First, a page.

It’s high time to leave that kid behind who fell in the playground and needed a hand to get back on his feet. That kid, now us, has to summon all his strength to push through the pain first before seeking external help. As Buddha says, “Pain is inevitable, but suffering is optional.” We are going through so much while growing up from toxic workplaces, divorce, breakups, child abuse, death of a loved one, fake friends, depression, isolation, and everything that questions our being.
We have been told time and again to reach out to someone for emotional help. Yes, we must do that for the sake of our mental health. But, only after we have exhausted all options or when the emotional pain goes through the roof. The problem is, your peer group and family are going to feel hopeless seeing you helpless, which is why mental health counseling and therapy is recommended. Because generic advice like “You will be fine” is only going to drive you crazy. We must learn that maintaining our emotional health starts with a conscious effort and we have to be in the driver’s seat first.
No school has taught lessons about dealing with emotional pain. That’s why we are able to give a pep talk, but our morale crashes during difficult emotions. Self-love is not only taking a walk on the beach or positive talk. It’s time we learn to manage our emotional pain the same way we do with physical hurt.
“Learn to observe your pain with compassion and tenderness. Treat it the same way you deal with a physical wound.”
Draft an Emotional Pain Policy to Your Rescue
Jon Morrow, founder at Smartblogger.com, explains the art of the counterpunch to deal with negative emotions. For a little background, Jon has helped millions take up blogging and become a successful writer, all behind a wheelchair. Yes, because of muscular dystrophy, he can’t move any part of the body except his face. That’s the type of emotional resilience life demands from us. A spirit that keeps going all the time, despite the emotional turbulence and hurt life throws in the form of people around us and external circumstances.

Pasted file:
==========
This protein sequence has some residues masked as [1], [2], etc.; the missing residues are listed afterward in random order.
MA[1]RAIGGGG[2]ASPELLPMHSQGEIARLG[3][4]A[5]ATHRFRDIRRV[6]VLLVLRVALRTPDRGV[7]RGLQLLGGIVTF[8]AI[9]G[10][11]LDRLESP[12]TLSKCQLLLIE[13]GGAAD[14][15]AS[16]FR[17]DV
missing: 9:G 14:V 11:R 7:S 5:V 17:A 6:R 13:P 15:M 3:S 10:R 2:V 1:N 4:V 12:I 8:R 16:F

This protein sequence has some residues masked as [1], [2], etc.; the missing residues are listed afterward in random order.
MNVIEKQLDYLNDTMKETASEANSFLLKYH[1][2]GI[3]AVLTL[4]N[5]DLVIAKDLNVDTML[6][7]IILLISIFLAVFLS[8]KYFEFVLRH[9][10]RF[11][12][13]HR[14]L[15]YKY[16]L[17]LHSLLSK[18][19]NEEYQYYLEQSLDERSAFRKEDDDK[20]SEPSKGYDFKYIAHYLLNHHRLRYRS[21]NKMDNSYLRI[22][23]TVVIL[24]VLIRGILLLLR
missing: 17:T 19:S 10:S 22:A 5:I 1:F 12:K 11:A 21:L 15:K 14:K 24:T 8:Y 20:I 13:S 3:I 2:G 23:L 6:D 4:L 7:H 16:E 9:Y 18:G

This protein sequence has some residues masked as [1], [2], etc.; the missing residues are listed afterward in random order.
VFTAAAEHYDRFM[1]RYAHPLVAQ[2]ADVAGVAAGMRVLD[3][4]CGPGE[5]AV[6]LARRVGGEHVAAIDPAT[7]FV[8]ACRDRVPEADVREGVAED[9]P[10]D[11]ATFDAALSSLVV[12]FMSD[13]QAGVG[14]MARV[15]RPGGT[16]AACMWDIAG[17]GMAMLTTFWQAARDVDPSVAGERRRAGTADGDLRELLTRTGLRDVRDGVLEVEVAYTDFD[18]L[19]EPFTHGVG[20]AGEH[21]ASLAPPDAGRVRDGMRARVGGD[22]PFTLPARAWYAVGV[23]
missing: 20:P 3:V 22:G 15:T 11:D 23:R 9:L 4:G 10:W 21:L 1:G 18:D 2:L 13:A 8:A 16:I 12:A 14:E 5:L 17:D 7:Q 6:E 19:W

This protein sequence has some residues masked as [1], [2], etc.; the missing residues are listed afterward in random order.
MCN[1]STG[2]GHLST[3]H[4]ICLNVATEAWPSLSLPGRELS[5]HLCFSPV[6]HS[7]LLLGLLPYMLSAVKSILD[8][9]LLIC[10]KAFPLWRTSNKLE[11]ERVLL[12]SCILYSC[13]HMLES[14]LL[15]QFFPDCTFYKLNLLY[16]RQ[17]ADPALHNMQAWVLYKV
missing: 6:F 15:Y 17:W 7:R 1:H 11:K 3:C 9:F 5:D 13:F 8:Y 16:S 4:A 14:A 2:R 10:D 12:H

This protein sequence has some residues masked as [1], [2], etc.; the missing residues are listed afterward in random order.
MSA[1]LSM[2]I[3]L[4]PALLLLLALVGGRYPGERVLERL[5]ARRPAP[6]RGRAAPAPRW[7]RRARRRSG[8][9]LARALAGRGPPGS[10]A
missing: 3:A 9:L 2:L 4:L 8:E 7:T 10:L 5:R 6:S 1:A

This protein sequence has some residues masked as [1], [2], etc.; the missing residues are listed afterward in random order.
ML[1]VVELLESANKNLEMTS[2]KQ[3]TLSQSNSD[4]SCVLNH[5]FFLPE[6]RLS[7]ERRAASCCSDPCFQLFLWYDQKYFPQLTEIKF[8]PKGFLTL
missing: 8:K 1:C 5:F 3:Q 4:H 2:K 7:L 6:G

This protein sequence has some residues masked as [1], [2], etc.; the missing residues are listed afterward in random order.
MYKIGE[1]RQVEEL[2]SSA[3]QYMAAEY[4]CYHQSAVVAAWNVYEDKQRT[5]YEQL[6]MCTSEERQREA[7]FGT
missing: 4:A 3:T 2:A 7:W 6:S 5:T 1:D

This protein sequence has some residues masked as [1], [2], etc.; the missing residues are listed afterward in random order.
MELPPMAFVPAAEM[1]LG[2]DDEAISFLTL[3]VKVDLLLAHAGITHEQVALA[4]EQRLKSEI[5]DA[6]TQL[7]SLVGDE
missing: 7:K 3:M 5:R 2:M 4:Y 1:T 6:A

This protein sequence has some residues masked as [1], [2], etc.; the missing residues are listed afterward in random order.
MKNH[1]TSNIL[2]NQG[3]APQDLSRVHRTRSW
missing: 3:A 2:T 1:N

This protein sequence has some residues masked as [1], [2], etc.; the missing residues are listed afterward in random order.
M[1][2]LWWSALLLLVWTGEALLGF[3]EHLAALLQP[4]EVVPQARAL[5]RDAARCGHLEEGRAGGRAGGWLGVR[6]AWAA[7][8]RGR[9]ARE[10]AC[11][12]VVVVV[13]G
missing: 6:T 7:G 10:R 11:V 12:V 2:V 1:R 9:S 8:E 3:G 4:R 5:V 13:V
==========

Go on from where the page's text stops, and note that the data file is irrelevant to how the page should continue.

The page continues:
When you are into a job, you abide by company policies and procedures, Right? To keep our mental sanity and our peace of mind, we must create an emotional pain policy as well.
- You have full permission to keep people away who caused emotional hurt in the past
- You have the right to walk away from toxic and abusive relationships and workplaces
- You have complete freedom to heal away from people that are committed to hurt you
- You have the right to step away from ignorance and bad behavior
- You have the right to walk away from situations that sabotage your self-respect
- You have the right to quit circumstances that render you worthless
- You have the right to block people who have threatened your mental sanity in the past
- You have the right to stay away from people that wronged you despite your best efforts
- You have the right to get away from people who made you felt ignored unloved
- You have the right to walk away from people who betrayed your trust and demeaned your love
Just remember not to relax the rules in your pain policy for anyone. It should be universally applicable, irrespective of your bonding with people. Make sure to amend your emotional pain policies with time, but never stop living for temporary people and situations in your life.
Be A Proud Torchbearer of Your Life And Live Well
It’s going to hurt badly when things are not working in your life despite your best efforts. And, you have full permission to feel sad, angry, and resentful to get past those emotions. But no matter what, running away from your feelings will never allow you to conquer emotional turbulence. You have to soak yourself in the hardest emotions until they hold no power over you. Mental health counseling is always an option when things go out of control, but remember that you can manage your emotions. When you learn to manage difficult emotions, even the presence of people is going to feel blissful. You are going to attract abundance and until then, try to sail with your feelings! Good Luck!